Here, the adjustable parameters are a, the value of the linear background at a time t = 0, m, the slope of the linear background, y0, the deflection of the exponential from the background at t = 0, and k, the rate constant of the decay. If our largest value of t is significantly less than 4.6 k~l, obtaining a reliable value for both k and m will be increasingly difficult. This problem will become very serious if our maximum t falls below 1 Ik. The reason for this is quite clear from inspection of our data: the observed decay is practically a straight-line! In fact, now the exponential term is approximately exp{-fa}« 1 - kt. (4.2e)

There is correlation between k and m. The algorithm we use for fitting the data cannot tell which variability to assign to what part of the model.

A good way to uncover more subtle correlations between parameters is by examining parameter correlation coefficients in a correlation matrix. A method of computing this matrix is described by Bates and Watts [1].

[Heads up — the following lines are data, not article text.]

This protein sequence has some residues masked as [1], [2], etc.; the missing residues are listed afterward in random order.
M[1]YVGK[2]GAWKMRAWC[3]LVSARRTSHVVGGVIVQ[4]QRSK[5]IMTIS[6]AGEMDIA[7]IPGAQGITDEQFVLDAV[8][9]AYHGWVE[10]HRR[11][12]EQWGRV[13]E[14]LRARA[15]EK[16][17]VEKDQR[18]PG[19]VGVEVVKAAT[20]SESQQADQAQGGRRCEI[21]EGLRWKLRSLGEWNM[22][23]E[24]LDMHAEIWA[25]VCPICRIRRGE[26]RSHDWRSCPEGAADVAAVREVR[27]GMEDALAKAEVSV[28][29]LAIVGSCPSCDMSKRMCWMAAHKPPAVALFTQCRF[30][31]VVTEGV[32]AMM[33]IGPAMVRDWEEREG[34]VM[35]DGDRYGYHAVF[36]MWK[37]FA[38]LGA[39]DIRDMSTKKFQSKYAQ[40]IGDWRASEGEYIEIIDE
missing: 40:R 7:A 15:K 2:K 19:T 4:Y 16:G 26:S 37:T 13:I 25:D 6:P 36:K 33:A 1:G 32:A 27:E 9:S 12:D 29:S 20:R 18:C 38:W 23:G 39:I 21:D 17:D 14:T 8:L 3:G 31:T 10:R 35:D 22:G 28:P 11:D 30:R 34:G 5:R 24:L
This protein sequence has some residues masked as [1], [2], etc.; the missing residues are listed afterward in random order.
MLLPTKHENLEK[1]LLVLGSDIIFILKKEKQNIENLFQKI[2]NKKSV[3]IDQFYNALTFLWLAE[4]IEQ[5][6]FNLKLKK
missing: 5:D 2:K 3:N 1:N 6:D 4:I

The diagonal elements of the symmetric correlation matrix are all unity. The off-diagonal elements can be interpreted like the correlation coefficient between y and x in a linear regression. If an off-diagonal element is close to 1, two parameters are highly correlated. Off-diagonal elements of the matrix, with i not equal to j, give an indication of the correlation between z'th and the ;'th parameters. As a rule, correlation is usually not a serious problem if absolute values of off-diagonal elements are smaller than about 0.980. For example, if off-diagonal elements of 0.67 and 0.38 were found in a correlation matrix for a three parameter fit, we would conclude that there are essentially no correlations between parameters.